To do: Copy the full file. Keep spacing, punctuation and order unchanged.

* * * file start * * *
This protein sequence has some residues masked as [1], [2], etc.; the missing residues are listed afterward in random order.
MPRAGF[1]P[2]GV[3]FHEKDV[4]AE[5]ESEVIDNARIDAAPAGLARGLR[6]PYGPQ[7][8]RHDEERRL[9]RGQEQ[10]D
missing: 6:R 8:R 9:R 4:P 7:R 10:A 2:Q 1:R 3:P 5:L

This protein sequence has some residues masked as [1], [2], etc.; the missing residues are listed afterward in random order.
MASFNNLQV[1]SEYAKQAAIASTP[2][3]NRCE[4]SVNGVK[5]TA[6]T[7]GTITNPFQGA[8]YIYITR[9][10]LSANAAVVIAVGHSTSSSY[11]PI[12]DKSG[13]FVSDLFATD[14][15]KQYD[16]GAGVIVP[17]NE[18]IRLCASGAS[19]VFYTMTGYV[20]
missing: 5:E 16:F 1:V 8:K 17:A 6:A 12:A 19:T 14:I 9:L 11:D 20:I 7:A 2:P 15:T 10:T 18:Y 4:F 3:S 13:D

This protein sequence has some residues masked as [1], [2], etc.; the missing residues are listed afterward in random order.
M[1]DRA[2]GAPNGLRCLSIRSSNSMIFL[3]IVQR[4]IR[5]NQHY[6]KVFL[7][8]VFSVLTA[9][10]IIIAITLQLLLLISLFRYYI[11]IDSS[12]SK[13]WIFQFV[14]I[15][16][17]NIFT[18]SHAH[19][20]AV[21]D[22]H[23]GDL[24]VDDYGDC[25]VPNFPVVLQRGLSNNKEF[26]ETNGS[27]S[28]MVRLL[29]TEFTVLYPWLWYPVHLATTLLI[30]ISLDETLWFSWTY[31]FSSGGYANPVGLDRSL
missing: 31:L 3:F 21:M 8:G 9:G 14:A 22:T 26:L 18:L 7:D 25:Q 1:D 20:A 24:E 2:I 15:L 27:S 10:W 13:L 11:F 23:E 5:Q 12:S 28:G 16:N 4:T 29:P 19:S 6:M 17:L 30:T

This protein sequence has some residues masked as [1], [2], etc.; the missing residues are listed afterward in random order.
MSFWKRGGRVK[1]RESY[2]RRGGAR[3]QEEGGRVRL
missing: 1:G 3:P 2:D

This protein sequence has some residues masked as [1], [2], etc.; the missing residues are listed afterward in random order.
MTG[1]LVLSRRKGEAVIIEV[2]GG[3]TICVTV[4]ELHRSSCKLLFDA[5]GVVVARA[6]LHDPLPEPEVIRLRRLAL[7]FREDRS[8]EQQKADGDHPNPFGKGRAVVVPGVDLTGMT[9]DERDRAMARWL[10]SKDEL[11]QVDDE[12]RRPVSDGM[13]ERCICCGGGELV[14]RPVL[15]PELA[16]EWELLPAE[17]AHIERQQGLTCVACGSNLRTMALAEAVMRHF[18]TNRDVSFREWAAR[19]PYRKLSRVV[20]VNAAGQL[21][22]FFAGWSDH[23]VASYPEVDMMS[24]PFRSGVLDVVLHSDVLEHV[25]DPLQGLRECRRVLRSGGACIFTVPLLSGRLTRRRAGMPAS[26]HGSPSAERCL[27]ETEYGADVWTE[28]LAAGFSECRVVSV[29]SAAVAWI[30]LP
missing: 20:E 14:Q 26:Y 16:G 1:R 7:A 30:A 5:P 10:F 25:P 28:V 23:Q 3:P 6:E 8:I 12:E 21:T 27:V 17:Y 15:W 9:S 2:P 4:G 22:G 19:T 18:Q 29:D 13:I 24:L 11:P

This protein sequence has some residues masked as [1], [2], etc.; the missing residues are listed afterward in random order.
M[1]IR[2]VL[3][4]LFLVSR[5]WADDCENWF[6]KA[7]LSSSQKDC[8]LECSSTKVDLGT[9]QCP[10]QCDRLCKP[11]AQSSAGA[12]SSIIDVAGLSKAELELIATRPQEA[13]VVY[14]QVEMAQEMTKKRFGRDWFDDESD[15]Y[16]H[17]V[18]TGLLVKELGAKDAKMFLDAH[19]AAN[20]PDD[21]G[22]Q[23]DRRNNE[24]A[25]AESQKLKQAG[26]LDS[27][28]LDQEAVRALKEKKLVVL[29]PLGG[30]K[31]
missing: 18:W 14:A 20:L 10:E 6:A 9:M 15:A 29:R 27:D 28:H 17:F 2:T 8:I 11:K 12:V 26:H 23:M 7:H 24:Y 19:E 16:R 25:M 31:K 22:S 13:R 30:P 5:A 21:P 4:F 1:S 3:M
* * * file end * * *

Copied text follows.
This protein sequence has some residues masked as [1], [2], etc.; the missing residues are listed afterward in random order.
MPRAGF[1]P[2]GV[3]FHEKDV[4]AE[5]ESEVIDNARIDAAPAGLARGLR[6]PYGPQ[7][8]RHDEERRL[9]RGQEQ[10]D
missing: 6:R 8:R 9:R 4:P 7:R 10:A 2:Q 1:R 3:P 5:L

This protein sequence has some residues masked as [1], [2], etc.; the missing residues are listed afterward in random order.
MASFNNLQV[1]SEYAKQAAIASTP[2][3]NRCE[4]SVNGVK[5]TA[6]T[7]GTITNPFQGA[8]YIYITR[9][10]LSANAAVVIAVGHSTSSSY[11]PI[12]DKSG[13]FVSDLFATD[14][15]KQYD[16]GAGVIVP[17]NE[18]IRLCASGAS[19]VFYTMTGYV[20]
missing: 5:E 16:F 1:V 8:K 17:A 6:A 12:A 19:T 14:I 9:L 11:D 20:I 7:A 2:P 15:T 10:T 18:Y 4:F 3:S 13:D

This protein sequence has some residues masked as [1], [2], etc.; the missing residues are listed afterward in random order.
M[1]DRA[2]GAPNGLRCLSIRSSNSMIFL[3]IVQR[4]IR[5]NQHY[6]KVFL[7][8]VFSVLTA[9][10]IIIAITLQLLLLISLFRYYI[11]IDSS[12]SK[13]WIFQFV[14]I[15][16][17]NIFT[18]SHAH[19][20]AV[21]D[22]H[23]GDL[24]VDDYGDC[25]VPNFPVVLQRGLSNNKEF[26]ETNGS[27]S[28]MVRLL[29]TEFTVLYPWLWYPVHLATTLLI[30]ISLDETLWFSWTY[31]FSSGGYANPVGLDRSL
missing: 31:L 3:F 21:M 8:G 9:G 14:A 22:T 26:L 18:L 7:D 25:Q 1:D 20:A 24:E 2:I 15:L 27:S 10:W 13:L 11:F 23:E 5:Q 12:S 28:G 16:N 4:T 29:P 19:S 6:M 17:L 30:T

This protein sequence has some residues masked as [1], [2], etc.; the missing residues are listed afterward in random order.
MSFWKRGGRVK[1]RESY[2]RRGGAR[3]QEEGGRVRL
missing: 1:G 3:P 2:D

This protein sequence has some residues masked as [1], [2], etc.; the missing residues are listed afterward in random order.
MTG[1]LVLSRRKGEAVIIEV[2]GG[3]TICVTV[4]ELHRSSCKLLFDA[5]GVVVARA[6]LHDPLPEPEVIRLRRLAL[7]FREDRS[8]EQQKADGDHPNPFGKGRAVVVPGVDLTGMT[9]DERDRAMARWL[10]SKDEL[11]QVDDE[12]RRPVSDGM[13]ERCICCGGGELV[14]RPVL[15]PELA[16]EWELLPAE[17]AHIERQQGLTCVACGSNLRTMALAEAVMRHF[18]TNRDVSFREWAAR[19]PYRKLSRVV[20]VNAAGQL[21][22]FFAGWSDH[23]VASYPEVDMMS[24]PFRSGVLDVVLHSDVLEHV[25]DPLQGLRECRRVLRSGGACIFTVPLLSGRLTRRRAGMPAS[26]HGSPSAERCL[27]ETEYGADVWTE[28]LAAGFSECRVVSV[29]SAAVAWI[30]LP
missing: 20:E 14:Q 26:Y 16:G 1:R 7:A 30:A 5:P 10:F 25:P 28:V 23:Q 3:P 6:E 8:I 12:E 21:T 27:V 17:Y 15:W 9:S 2:P 4:G 22:G 19:T 18:Q 29:D 13:I 24:L 11:P

This protein sequence has some residues masked as [1], [2], etc.; the missing residues are listed afterward in random order.
M[1]IR[2]VL[3][4]LFLVSR[5]WADDCENWF[6]KA[7]LSSSQKDC[8]LECSSTKVDLGT[9]QCP[10]QCDRLCKP[11]AQSSAGA[12]SSIIDVAGLSKAELELIATRPQEA[13]VVY[14]QVEMAQEMTKKRFGRDWFDDESD[15]Y[16]H[17]V[18]TGLLVKELGAKDAKMFLDAH[19]AAN[20]PDD[21]G[22]Q[23]DRRNNE[24]A[25]AESQKLKQAG[26]LDS[27][28]LDQEAVRALKEKKLVVL[29]PLGG[30]K[31]
missing: 18:W 14:A 20:L 10:E 6:A 9:M 15:A 29:R 27:D 28:H 17:F 2:T 8:I 11:K 12:V 26:H 23:M 7:H 24:Y 19:E 16:R 25:M 31:K 22:S 13:R 30:P 5:A 21:P 4:F 1:S 3:M